QUIXOTIC was used to evaluate Yv, OEF, and CMRO2 in healthy volunteers. The protocol was approved by the University’s Committee of Using Humans as Experimental Subjects. Ten young (22–32 years) nonsmoking, healthy subjects (six females, four male) were scanned at 3 T (Siemens Tim Trio, Erlangen, Germany) with the following MRI protocol:
- T1-weighted magnetization prepared rapid acquisition gradient recalled echo (MP-RAGE) image for anatomical localization: voxel size = 1 mm3, matrix size = 256 × 256 × 68, acquisition time = 4 min 32 s.
- VT-VSSL blood-weighted imaging: VCUTOFF = 2.0 cm/s (G = 1.6 G/cm, Δ = 17 ms, δ = 2 ms, duration between 180 pulses (τ180) = 10 ms, x-directed), TO1 = 400 ms (assuming T1,blood = 1664 ms at 3 T; Ref. 3), TO = 725 ms, τCPMG of T2-preparation module = 10 ms. A gradient recalled echo planar imaging (EPI) readout was used for both tag and control image acquisitions: echo time = 12 ms, phase partial Fourier 6/8, bandwidth = 2232 Hz/pixel, matrix size = 64 × 64, single slice, voxel size = 3.9 × 3.9 × 10 mm3, TR = 4 s. Eighty measurements were acquired (40 control, 40 tag images), for an imaging time of 5 min 30 s per TEeff. Either five or six TEeffs (depending on specific absorption rate constraints) were acquired with a ΔTEeff = 18.4 ms.
- Pulsed arterial spin label (ASL) CBF imaging: PICORE/Q2tips (25), TI1 = 700 ms, TI1 stop time = 1400 ms, TI2 = 1600 ms, pulsed ASL gap = 10 mm, Tag thickness = 160 mm, TR = 2000 ms, one slice, 60 measurements, acquisition time = 2 min. EPI parameters are as listed for 3). M0 calibration scan had identical imaging parameters, except ASL-specific pulses were disabled, and only one measurement was acquired.
- Double inversion recovery (DIR) for GM-only images: TI1 = 3700 ms, TI2 = 4280 ms, one slice, one measurement, with EPI parameters as listed in 3.
- TRUST sagittal sinus blood imaging: tag thickness = 50 mm, gap = 10 mm, TI = 800 ms, TR = 8 s, eight measurements per TEeff were acquired, ΔTEeff = 18.0 ms, one slice. EPI parameters and T2 preparation are as listed for 2. Hyperbolic secant pulses identical to those in QUIXOTIC were used for TRUST T2 preparation.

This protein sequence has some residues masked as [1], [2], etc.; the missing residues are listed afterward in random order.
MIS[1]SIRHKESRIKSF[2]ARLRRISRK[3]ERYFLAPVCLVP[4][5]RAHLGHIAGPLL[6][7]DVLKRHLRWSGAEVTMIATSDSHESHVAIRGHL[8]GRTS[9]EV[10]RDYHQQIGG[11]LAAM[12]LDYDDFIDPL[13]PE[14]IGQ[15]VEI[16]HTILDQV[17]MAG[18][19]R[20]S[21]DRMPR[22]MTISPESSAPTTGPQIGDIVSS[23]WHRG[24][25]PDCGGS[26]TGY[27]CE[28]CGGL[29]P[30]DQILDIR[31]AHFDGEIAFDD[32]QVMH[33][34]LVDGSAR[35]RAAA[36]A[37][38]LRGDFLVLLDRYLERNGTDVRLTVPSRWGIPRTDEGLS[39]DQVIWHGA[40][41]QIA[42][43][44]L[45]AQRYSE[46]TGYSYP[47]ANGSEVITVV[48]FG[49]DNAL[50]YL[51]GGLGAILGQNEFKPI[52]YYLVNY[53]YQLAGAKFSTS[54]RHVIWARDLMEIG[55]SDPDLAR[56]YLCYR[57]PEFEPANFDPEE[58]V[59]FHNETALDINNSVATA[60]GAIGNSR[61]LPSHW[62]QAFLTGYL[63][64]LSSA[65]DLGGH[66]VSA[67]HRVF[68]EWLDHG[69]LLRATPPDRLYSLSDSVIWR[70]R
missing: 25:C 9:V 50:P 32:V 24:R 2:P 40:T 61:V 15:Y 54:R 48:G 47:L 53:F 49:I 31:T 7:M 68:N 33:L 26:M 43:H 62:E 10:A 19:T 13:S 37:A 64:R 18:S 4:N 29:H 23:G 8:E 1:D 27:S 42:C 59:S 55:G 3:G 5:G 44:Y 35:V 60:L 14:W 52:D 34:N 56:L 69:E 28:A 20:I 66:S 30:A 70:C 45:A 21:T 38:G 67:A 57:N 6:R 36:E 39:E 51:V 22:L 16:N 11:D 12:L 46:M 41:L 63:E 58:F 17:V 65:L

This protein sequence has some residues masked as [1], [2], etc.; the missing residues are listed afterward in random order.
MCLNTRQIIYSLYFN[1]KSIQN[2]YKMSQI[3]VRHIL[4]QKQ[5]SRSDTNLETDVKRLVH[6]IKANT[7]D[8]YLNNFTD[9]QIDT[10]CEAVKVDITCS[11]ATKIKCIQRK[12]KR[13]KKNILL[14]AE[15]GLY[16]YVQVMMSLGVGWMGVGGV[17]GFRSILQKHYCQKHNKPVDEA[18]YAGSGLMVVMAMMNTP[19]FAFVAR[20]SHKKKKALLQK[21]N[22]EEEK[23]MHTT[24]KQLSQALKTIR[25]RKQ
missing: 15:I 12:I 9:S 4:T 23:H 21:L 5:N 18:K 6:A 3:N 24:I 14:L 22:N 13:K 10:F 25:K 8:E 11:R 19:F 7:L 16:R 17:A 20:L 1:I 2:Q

Automatic alignment routines (26
) were used to ensure similar slice placement among all subjects. A slightly oblique-axial slice-of-interest was prescribed immediately superior to the corpus callosum for acquisitions two to four and contained a significant fraction of GM. A different oblique-axial slice intersecting the sagittal sinus was positioned for acquisition five (TRUST).
Venular blood-weighted imaging comprised the bulk of the scan session and the imaging time for the full protocol was less than an hour. Data were acquired at six TEeffs if possible, but in four subjects, specific absorption rate constraints imposed a limitation of only five TEeffs. To test the reproducibility, we performed the VT-VSSL experiment twice on two of the volunteers. These volunteers remained in the scanner for an additional 30 min for the second VT-VSSL acquisition. The two VT-VSSL trials were spaced approximately half an hour apart and used identical scan parameters.
After MRI scanning, hematocrit was measured via finger prick blood sample using the Ultracrit device (Separation Technologies, Altamonte Springs, FL). O2 saturation was measured with a pulse oximeter (8600FO Pulse Oximeter, Magmedix, Fitchburg, MA).
The data from each TEeff acquisition were corrected for bulk motion and then subtracted, control minus tag, in a pairwise fashion. The subtraction series was averaged to produce mean PCV-weighted images. The DIR image was used as a GM mask, within which venular blood SI from cortical GM tissue was measured. PCV blood signal intensities from the entire cortical GM region were plotted versus TEeff to provide whole-slice cortical GM measurements. The plots were then exponentially fit using a Levenberg–Marquardt least squares optimization method to measure the T2 relaxation parameter for whole-slice cortical GM, and the standard error of the estimated parameter (SEE) assuming a t-distribution was computed.